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Atlassian: Supporting the World with Legendary Service
Dr. Tatiana Zalan, University of South Australia, Olga Muzychenko, University of Adelaide and Sam Burshtein, Swinburne University of Technology prepared this case solely as the basis for class discussion, rather than to illustrate an effective or ineffective handling of a business situation. The authors would like to acknowledge the contribution of Carl Hedberg of Babson College who collected the interview and other data in 2006. In late February 2009, Mike Cannon-Brookes and Scott Farquhar, co-founders of Atlassian Software, a global technology company, were sipping beer on the deck of their office in downtown Sydney. Only days ago Mike was chosen by the World Economic Forum from a world-wide pool of 5,000 candidates as one of the 230 Young Global Leaders for his professional accomplishments, commitment to society and potential to contribute to shaping the future of the world. Mike and Scott, both in their late 20s, had all the reasons to feel proud that their efforts had been validated. Starting in 2002 as a consulting business, the founders, then fresh IT graduates, soon realised that they needed an issue and task tracking tool enabling them to manage their own consulting projects effectively. JIRA, Atlassian‘s first product, was soon to be followed by several other team collaboration products. By 2009, Atlassian had become one of Australia‘s fastest growing technology ventures, had revenues of $35 million (nearly all of them outside Australia), in excess of 15,000 customers in some 110 countries and nearly 200 employees worldwide, with offices in Sydney, San Francisco, Amsterdam, Kuala Lumpur and Poland. Throughout the years Atlassian remained highly profitable and privately owned with no institutional or venture capital investment and spent 40% of its revenues on R&D. The company was equally well known for its transparent, vibrant and informal, yet highly professional culture. It received a sweep of industry and business awards (see Exhibit 1 – Atlassian‘s awards), and in 2006, Mike and Scott became the youngest entrepreneurs to ever win the prestigious Ernst & Young‘s Entrepreneur of the Year Award for Australia. Nevertheless, the current revenues and customer base were still a far cry from the founders‘ intent to grow a $100 million company with 50,000 customers worldwide. As Mike and Scott pondered the future of Atlassian, they wondered whether they could scale the business in a way that did not diminish the creative vitality, enthusiasm, and customer focus that had got them so far.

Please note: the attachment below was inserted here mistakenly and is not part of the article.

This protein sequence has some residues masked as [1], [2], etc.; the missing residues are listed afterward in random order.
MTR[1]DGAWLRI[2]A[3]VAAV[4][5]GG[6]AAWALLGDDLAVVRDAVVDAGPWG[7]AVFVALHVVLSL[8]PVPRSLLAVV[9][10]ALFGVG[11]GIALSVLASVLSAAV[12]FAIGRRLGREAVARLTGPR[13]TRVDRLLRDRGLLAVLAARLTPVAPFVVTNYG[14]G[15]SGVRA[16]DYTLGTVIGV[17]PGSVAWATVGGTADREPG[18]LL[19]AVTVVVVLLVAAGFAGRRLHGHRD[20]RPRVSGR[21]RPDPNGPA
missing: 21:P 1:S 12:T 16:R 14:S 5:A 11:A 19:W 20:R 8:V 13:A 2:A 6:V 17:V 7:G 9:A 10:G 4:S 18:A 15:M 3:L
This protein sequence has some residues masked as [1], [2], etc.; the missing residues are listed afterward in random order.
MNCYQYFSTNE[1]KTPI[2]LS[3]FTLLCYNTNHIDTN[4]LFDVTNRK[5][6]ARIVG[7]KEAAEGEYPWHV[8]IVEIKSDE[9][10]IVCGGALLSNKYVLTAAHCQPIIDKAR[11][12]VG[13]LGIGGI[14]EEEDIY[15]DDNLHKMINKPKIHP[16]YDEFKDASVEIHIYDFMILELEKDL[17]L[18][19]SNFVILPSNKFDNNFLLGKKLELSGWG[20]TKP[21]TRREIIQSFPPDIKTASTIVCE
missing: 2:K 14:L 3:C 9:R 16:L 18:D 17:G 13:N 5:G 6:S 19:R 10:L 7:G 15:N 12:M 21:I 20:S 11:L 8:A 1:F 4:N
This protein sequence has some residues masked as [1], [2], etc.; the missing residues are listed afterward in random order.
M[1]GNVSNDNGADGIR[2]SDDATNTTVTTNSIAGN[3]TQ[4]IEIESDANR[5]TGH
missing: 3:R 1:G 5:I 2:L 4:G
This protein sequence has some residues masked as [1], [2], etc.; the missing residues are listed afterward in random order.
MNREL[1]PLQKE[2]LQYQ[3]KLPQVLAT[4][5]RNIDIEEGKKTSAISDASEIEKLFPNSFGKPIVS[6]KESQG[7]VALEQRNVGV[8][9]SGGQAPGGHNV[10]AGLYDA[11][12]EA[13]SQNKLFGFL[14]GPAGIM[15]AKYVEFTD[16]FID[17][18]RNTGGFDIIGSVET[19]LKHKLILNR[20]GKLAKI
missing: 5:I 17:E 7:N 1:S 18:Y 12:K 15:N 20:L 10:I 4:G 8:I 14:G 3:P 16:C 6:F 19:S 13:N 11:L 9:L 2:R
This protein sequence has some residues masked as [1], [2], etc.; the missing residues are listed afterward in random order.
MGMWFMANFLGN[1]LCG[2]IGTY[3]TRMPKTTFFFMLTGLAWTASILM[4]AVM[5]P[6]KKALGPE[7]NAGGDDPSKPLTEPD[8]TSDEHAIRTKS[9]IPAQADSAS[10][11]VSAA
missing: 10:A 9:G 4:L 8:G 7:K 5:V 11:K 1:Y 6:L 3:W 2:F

 Tatiana Zalan, Olga
Muzychenko & Sam Burshtein. Revised August 2009.


Atlassian’s Early Years
The Founders Mike and Scott met in 1998 as recipients of the prestigious Business IT Co-op Scholarship at the University of New South Wales (UNSW). The program was set up by industry and the UNSW to provide financial reward and industrial training for undergraduate students in the disciplines of Commerce, Science and Engineering. UNSW Co-op Program scholarship holders received a tax-free scholarship of $53,600 for a four-year degree and $67,000 for a five-year degree as well as structured industrial training (between nine and eighteen months), gaining valuable work experience with up to four different sponsor companies. In addition to exceptionally high entry requirements based on scores from high school, Mike and Scott were selected on the basis of their motivation, leadership potential, involvement in extracurriculum activities and excellent communication skills. Mike commented on the programi: There were a very small number of places, $15,000 a year tax free, which when you’re at University is a lot of beer. And it requires a more American-style large application for that they cull down with interviews to get in. …Everyone who gets in is very smart, very ambitious. You have to do computer science subjects and information systems subjects as well as finance and accounting,...
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